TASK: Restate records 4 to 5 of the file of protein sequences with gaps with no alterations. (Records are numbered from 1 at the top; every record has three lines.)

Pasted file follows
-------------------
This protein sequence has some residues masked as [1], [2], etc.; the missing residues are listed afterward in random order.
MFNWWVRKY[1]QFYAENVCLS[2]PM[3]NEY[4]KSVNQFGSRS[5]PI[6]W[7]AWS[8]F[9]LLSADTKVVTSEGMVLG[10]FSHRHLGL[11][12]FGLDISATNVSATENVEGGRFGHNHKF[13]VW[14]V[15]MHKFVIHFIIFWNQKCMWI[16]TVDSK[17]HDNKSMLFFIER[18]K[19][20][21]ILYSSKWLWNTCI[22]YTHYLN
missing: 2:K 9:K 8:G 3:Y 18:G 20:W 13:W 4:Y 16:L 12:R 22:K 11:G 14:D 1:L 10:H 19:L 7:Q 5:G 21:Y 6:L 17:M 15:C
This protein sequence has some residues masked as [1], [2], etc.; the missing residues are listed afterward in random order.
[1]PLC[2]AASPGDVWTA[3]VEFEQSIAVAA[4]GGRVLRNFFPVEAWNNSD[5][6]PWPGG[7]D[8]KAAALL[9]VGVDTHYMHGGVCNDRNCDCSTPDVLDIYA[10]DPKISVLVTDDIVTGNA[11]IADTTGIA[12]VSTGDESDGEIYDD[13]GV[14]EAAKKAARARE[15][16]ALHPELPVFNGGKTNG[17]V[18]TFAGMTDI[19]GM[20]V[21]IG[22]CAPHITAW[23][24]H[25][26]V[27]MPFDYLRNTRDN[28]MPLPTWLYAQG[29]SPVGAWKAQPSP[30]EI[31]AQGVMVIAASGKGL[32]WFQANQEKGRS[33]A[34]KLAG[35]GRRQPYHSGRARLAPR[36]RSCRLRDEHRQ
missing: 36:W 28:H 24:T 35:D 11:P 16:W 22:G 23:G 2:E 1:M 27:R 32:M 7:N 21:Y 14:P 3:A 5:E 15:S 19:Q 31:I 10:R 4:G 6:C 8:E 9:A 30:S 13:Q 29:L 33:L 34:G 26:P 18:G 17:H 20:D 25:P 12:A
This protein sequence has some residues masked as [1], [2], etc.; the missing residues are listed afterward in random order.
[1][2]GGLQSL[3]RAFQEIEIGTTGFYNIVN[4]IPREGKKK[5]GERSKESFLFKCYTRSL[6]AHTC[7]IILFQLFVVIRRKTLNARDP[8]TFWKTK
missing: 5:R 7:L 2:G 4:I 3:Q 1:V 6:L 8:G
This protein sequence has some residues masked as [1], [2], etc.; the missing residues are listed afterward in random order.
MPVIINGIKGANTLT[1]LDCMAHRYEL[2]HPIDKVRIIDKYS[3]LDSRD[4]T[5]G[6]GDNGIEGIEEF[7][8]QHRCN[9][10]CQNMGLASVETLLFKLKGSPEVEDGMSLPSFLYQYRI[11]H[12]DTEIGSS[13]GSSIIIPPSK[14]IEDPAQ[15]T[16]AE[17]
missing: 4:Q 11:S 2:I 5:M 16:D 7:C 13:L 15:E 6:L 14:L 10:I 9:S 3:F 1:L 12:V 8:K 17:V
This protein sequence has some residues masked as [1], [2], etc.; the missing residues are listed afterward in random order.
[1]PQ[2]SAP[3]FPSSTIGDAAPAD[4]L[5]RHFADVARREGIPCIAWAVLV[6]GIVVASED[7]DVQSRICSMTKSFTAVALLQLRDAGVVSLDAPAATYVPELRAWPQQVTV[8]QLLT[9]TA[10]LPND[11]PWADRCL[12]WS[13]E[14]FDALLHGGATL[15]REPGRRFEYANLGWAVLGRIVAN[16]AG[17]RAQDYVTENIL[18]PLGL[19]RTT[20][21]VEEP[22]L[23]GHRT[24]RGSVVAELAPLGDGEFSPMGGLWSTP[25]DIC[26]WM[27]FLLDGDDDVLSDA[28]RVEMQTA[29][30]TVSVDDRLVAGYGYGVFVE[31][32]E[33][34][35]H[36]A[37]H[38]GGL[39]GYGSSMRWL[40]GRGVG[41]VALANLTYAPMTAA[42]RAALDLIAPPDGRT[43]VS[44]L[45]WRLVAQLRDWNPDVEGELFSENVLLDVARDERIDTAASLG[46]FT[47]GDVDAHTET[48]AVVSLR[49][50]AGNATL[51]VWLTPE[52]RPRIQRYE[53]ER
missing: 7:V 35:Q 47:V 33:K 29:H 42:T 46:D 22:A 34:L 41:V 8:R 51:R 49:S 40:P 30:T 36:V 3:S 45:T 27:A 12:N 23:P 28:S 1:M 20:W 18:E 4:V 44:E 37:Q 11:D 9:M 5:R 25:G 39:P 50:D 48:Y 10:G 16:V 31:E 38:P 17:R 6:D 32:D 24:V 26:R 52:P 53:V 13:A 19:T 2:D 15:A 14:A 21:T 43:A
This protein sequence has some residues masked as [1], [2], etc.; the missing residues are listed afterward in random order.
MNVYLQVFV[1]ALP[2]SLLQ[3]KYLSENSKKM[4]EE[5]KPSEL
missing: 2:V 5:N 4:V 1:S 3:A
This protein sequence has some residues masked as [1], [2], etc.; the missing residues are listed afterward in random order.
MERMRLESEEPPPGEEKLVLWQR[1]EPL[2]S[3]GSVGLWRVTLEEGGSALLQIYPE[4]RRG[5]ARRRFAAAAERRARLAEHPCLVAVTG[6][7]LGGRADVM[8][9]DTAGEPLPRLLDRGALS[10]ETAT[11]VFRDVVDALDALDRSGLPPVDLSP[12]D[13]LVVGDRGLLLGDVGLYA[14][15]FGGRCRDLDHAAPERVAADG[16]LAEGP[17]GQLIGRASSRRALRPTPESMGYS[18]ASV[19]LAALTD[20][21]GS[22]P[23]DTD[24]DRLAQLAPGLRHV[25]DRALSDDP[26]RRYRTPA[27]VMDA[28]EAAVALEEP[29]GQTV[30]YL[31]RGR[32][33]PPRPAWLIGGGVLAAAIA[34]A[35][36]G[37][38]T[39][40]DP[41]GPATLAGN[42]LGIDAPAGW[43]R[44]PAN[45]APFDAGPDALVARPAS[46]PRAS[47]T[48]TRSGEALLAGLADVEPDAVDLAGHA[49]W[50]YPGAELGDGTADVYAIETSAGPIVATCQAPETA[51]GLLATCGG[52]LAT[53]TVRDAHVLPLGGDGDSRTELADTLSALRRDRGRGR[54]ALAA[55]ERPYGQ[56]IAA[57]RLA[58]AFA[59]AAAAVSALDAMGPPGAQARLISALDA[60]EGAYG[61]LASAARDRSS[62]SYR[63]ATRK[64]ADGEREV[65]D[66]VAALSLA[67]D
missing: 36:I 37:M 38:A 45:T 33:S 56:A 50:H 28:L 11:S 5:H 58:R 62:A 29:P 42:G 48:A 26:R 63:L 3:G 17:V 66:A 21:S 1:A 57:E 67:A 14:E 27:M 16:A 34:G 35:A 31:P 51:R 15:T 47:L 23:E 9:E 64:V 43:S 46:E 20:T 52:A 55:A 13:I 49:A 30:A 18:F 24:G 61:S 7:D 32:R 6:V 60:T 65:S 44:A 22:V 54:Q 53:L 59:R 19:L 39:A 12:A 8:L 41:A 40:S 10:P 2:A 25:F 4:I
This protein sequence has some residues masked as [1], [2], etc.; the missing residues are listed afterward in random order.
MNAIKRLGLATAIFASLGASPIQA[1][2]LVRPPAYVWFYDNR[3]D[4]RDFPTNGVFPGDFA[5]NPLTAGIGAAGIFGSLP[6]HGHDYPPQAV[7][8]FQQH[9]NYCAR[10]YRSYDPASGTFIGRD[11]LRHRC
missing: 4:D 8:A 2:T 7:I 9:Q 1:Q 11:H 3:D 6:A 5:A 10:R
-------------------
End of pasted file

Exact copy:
This protein sequence has some residues masked as [1], [2], etc.; the missing residues are listed afterward in random order.
MPVIINGIKGANTLT[1]LDCMAHRYEL[2]HPIDKVRIIDKYS[3]LDSRD[4]T[5]G[6]GDNGIEGIEEF[7][8]QHRCN[9][10]CQNMGLASVETLLFKLKGSPEVEDGMSLPSFLYQYRI[11]H[12]DTEIGSS[13]GSSIIIPPSK[14]IEDPAQ[15]T[16]AE[17]
missing: 4:Q 11:S 2:I 5:M 16:D 7:C 13:L 15:E 6:L 14:L 10:I 9:S 3:F 1:L 12:V 8:K 17:V
This protein sequence has some residues masked as [1], [2], etc.; the missing residues are listed afterward in random order.
[1]PQ[2]SAP[3]FPSSTIGDAAPAD[4]L[5]RHFADVARREGIPCIAWAVLV[6]GIVVASED[7]DVQSRICSMTKSFTAVALLQLRDAGVVSLDAPAATYVPELRAWPQQVTV[8]QLLT[9]TA[10]LPND[11]PWADRCL[12]WS[13]E[14]FDALLHGGATL[15]REPGRRFEYANLGWAVLGRIVAN[16]AG[17]RAQDYVTENIL[18]PLGL[19]RTT[20][21]VEEP[22]L[23]GHRT[24]RGSVVAELAPLGDGEFSPMGGLWSTP[25]DIC[26]WM[27]FLLDGDDDVLSDA[28]RVEMQTA[29][30]TVSVDDRLVAGYGYGVFVE[31][32]E[33][34][35]H[36]A[37]H[38]GGL[39]GYGSSMRWL[40]GRGVG[41]VALANLTYAPMTAA[42]RAALDLIAPPDGRT[43]VS[44]L[45]WRLVAQLRDWNPDVEGELFSENVLLDVARDERIDTAASLG[46]FT[47]GDVDAHTET[48]AVVSLR[49][50]AGNATL[51]VWLTPE[52]RPRIQRYE[53]ER
missing: 7:V 35:Q 47:V 33:K 29:H 42:T 46:D 22:A 34:L 41:V 8:R 51:R 49:S 40:P 30:T 36:V 3:S 45:T 27:A 12:N 23:P 28:S 1:M 20:W 18:E 4:V 44:E 37:Q 11:D 9:M 5:R 25:G 39:P 50:D 48:Y 10:G 16:V 31:E 38:P 17:R 6:D 32:D 24:V 26:R 52:P 53:V 13:A 19:T 2:D 15:A 14:A 21:T 43:A